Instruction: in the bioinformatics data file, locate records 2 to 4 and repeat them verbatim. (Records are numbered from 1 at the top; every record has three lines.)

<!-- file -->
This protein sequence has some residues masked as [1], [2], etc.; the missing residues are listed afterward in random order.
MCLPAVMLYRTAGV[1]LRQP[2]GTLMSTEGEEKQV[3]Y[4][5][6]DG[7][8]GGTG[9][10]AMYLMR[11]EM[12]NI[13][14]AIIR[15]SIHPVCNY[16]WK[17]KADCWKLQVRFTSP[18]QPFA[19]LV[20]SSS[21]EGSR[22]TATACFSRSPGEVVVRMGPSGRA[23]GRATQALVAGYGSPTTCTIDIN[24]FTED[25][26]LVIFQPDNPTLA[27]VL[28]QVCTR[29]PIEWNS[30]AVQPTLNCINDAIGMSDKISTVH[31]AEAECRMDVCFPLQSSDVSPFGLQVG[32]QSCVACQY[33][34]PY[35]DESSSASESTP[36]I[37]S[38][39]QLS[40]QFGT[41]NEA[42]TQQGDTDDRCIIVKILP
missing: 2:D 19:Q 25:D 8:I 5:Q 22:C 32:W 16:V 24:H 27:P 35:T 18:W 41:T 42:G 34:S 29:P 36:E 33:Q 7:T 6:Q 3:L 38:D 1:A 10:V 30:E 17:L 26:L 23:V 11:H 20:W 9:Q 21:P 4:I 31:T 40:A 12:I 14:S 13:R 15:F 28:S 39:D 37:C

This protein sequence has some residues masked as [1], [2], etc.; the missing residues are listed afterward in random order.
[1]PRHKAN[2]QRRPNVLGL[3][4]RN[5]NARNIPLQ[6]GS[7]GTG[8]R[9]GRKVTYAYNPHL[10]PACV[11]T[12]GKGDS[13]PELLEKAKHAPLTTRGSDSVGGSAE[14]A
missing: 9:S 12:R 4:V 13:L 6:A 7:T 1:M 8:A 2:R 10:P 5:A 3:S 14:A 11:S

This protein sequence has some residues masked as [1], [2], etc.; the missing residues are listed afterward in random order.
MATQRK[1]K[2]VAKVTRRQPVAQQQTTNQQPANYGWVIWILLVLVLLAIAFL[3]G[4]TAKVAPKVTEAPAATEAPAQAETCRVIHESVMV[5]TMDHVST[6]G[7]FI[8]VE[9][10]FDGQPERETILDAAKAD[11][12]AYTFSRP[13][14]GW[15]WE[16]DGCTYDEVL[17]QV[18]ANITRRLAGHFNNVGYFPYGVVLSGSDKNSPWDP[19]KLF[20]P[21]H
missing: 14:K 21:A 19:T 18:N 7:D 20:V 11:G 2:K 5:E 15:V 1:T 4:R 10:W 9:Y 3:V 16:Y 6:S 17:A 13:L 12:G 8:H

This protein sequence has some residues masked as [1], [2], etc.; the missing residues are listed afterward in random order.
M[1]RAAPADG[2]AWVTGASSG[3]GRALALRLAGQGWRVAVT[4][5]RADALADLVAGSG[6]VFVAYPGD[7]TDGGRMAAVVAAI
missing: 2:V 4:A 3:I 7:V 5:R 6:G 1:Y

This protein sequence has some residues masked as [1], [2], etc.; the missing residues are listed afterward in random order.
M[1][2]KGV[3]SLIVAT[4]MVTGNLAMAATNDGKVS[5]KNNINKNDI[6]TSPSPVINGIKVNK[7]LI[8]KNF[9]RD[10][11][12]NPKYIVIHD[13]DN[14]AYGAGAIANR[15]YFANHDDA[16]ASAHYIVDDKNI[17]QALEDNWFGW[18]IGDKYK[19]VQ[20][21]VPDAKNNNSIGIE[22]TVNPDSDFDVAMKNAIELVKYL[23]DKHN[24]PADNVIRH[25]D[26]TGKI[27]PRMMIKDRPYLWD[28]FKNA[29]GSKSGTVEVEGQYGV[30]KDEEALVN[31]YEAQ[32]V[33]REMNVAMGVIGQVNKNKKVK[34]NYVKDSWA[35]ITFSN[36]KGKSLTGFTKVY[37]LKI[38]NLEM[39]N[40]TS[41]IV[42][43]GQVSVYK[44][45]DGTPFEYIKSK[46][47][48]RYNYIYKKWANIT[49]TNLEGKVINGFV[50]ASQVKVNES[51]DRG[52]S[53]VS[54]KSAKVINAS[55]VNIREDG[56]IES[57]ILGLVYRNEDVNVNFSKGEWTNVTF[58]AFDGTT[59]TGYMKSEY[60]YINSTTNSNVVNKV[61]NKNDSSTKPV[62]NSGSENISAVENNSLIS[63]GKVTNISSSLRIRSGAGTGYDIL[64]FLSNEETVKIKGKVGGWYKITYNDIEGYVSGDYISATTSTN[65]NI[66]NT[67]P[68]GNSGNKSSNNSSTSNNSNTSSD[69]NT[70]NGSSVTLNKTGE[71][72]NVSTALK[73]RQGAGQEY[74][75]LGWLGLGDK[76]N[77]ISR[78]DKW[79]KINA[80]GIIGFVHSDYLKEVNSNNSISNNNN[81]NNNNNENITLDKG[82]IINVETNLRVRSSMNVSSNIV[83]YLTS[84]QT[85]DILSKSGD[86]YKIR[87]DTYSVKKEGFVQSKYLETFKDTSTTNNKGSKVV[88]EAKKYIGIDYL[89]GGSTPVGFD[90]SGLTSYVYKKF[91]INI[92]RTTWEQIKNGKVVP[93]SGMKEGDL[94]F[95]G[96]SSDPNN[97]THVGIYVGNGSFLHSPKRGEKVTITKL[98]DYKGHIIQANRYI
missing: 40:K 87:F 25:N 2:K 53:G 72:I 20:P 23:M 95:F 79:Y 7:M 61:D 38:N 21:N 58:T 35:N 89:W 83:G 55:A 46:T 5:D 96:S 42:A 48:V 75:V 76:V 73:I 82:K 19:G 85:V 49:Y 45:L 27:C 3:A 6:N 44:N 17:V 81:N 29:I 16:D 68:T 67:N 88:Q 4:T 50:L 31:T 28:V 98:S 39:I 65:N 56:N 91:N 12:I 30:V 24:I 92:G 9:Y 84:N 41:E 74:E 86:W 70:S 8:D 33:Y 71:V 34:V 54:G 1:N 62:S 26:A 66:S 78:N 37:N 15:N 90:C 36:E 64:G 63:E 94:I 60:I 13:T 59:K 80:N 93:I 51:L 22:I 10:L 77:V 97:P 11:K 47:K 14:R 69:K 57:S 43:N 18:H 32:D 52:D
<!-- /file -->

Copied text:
This protein sequence has some residues masked as [1], [2], etc.; the missing residues are listed afterward in random order.
[1]PRHKAN[2]QRRPNVLGL[3][4]RN[5]NARNIPLQ[6]GS[7]GTG[8]R[9]GRKVTYAYNPHL[10]PACV[11]T[12]GKGDS[13]PELLEKAKHAPLTTRGSDSVGGSAE[14]A
missing: 9:S 12:R 4:V 13:L 6:A 7:T 1:M 8:A 2:R 10:P 5:A 3:S 14:A 11:S

This protein sequence has some residues masked as [1], [2], etc.; the missing residues are listed afterward in random order.
MATQRK[1]K[2]VAKVTRRQPVAQQQTTNQQPANYGWVIWILLVLVLLAIAFL[3]G[4]TAKVAPKVTEAPAATEAPAQAETCRVIHESVMV[5]TMDHVST[6]G[7]FI[8]VE[9][10]FDGQPERETILDAAKAD[11][12]AYTFSRP[13][14]GW[15]WE[16]DGCTYDEVL[17]QV[18]ANITRRLAGHFNNVGYFPYGVVLSGSDKNSPWDP[19]KLF[20]P[21]H
missing: 14:K 21:A 19:T 18:N 7:D 20:V 11:G 2:K 5:E 15:V 1:T 4:R 10:W 9:Y 3:V 16:Y 6:S 17:A 13:L 12:G 8:H

This protein sequence has some residues masked as [1], [2], etc.; the missing residues are listed afterward in random order.
M[1]RAAPADG[2]AWVTGASSG[3]GRALALRLAGQGWRVAVT[4][5]RADALADLVAGSG[6]VFVAYPGD[7]TDGGRMAAVVAAI
missing: 2:V 4:A 3:I 7:V 5:R 6:G 1:Y